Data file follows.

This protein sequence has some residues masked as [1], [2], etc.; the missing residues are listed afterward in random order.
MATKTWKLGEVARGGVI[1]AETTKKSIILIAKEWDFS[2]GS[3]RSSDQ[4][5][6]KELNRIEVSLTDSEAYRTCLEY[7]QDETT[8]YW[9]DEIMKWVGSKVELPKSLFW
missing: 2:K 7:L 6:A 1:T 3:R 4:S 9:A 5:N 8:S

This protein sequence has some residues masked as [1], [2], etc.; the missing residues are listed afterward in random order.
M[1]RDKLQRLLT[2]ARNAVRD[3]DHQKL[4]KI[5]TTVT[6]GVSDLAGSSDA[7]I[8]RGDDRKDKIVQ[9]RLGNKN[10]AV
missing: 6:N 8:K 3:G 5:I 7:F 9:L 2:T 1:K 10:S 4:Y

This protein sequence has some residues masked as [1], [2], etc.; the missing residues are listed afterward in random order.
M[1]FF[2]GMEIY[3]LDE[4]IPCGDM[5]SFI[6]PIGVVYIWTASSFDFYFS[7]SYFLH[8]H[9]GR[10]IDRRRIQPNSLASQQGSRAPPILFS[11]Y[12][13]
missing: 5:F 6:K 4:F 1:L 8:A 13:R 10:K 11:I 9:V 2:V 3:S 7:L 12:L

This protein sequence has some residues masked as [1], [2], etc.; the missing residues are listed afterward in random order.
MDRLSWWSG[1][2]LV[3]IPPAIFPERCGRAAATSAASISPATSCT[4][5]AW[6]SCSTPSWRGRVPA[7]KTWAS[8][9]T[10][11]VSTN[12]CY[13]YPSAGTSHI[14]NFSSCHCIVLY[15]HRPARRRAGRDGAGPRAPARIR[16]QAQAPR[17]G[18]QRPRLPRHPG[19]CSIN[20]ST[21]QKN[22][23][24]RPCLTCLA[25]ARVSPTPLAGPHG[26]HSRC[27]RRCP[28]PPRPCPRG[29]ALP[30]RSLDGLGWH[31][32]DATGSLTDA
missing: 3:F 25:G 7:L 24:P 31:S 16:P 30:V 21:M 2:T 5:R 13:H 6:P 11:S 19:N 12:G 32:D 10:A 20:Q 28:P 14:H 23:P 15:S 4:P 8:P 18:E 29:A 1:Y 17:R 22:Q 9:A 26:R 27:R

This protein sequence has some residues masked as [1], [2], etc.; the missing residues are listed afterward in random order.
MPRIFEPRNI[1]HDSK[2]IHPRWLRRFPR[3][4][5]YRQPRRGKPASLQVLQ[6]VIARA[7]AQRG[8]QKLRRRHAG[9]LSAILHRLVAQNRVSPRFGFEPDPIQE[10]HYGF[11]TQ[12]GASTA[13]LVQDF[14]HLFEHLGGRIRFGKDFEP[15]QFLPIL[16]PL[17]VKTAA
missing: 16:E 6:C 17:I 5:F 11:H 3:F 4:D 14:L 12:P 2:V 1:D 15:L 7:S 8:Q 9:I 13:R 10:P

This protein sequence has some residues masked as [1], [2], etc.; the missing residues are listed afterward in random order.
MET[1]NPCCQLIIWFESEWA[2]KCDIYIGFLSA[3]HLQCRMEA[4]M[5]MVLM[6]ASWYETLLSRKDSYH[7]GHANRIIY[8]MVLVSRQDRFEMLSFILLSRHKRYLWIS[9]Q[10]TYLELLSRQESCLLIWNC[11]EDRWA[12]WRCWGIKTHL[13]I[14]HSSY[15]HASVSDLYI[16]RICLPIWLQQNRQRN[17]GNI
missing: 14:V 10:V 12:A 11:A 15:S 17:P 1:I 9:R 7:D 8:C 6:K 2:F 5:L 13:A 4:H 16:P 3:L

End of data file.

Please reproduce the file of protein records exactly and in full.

This protein sequence has some residues masked as [1], [2], etc.; the missing residues are listed afterward in random order.
MATKTWKLGEVARGGVI[1]AETTKKSIILIAKEWDFS[2]GS[3]RSSDQ[4][5][6]KELNRIEVSLTDSEAYRTCLEY[7]QDETT[8]YW[9]DEIMKWVGSKVELPKSLFW
missing: 2:K 7:L 6:A 1:T 3:R 4:S 9:A 5:N 8:S

This protein sequence has some residues masked as [1], [2], etc.; the missing residues are listed afterward in random order.
M[1]RDKLQRLLT[2]ARNAVRD[3]DHQKL[4]KI[5]TTVT[6]GVSDLAGSSDA[7]I[8]RGDDRKDKIVQ[9]RLGNKN[10]AV
missing: 6:N 8:K 3:G 5:I 7:F 9:L 2:T 1:K 10:S 4:Y

This protein sequence has some residues masked as [1], [2], etc.; the missing residues are listed afterward in random order.
M[1]FF[2]GMEIY[3]LDE[4]IPCGDM[5]SFI[6]PIGVVYIWTASSFDFYFS[7]SYFLH[8]H[9]GR[10]IDRRRIQPNSLASQQGSRAPPILFS[11]Y[12][13]
missing: 5:F 6:K 4:F 1:L 8:A 13:R 10:K 11:I 9:V 2:V 3:S 7:L 12:L

This protein sequence has some residues masked as [1], [2], etc.; the missing residues are listed afterward in random order.
MDRLSWWSG[1][2]LV[3]IPPAIFPERCGRAAATSAASISPATSCT[4][5]AW[6]SCSTPSWRGRVPA[7]KTWAS[8][9]T[10][11]VSTN[12]CY[13]YPSAGTSHI[14]NFSSCHCIVLY[15]HRPARRRAGRDGAGPRAPARIR[16]QAQAPR[17]G[18]QRPRLPRHPG[19]CSIN[20]ST[21]QKN[22][23][24]RPCLTCLA[25]ARVSPTPLAGPHG[26]HSRC[27]RRCP[28]PPRPCPRG[29]ALP[30]RSLDGLGWH[31][32]DATGSLTDA
missing: 3:F 25:G 7:L 24:P 31:S 16:P 30:V 21:M 2:T 5:R 13:H 6:P 11:S 19:N 12:G 32:D 10:A 20:Q 28:P 14:H 23:P 15:S 4:P 8:P 18:E 29:A 1:Y 17:R 22:Q 9:A 26:R 27:R

This protein sequence has some residues masked as [1], [2], etc.; the missing residues are listed afterward in random order.
MPRIFEPRNI[1]HDSK[2]IHPRWLRRFPR[3][4][5]YRQPRRGKPASLQVLQ[6]VIARA[7]AQRG[8]QKLRRRHAG[9]LSAILHRLVAQNRVSPRFGFEPDPIQE[10]HYGF[11]TQ[12]GASTA[13]LVQDF[14]HLFEHLGGRIRFGKDFEP[15]QFLPIL[16]PL[17]VKTAA
missing: 16:E 6:C 17:I 5:F 11:H 3:F 4:D 14:L 12:P 2:V 1:D 15:L 7:S 8:Q 9:I 13:R 10:P

This protein sequence has some residues masked as [1], [2], etc.; the missing residues are listed afterward in random order.
MET[1]NPCCQLIIWFESEWA[2]KCDIYIGFLSA[3]HLQCRMEA[4]M[5]MVLM[6]ASWYETLLSRKDSYH[7]GHANRIIY[8]MVLVSRQDRFEMLSFILLSRHKRYLWIS[9]Q[10]TYLELLSRQESCLLIWNC[11]EDRWA[12]WRCWGIKTHL[13]I[14]HSSY[15]HASVSDLYI[16]RICLPIWLQQNRQRN[17]GNI
missing: 14:V 10:V 12:A 11:A 15:S 17:P 1:I 9:R 7:D 8:C 6:K 2:F 5:L 13:A 4:H 16:P 3:L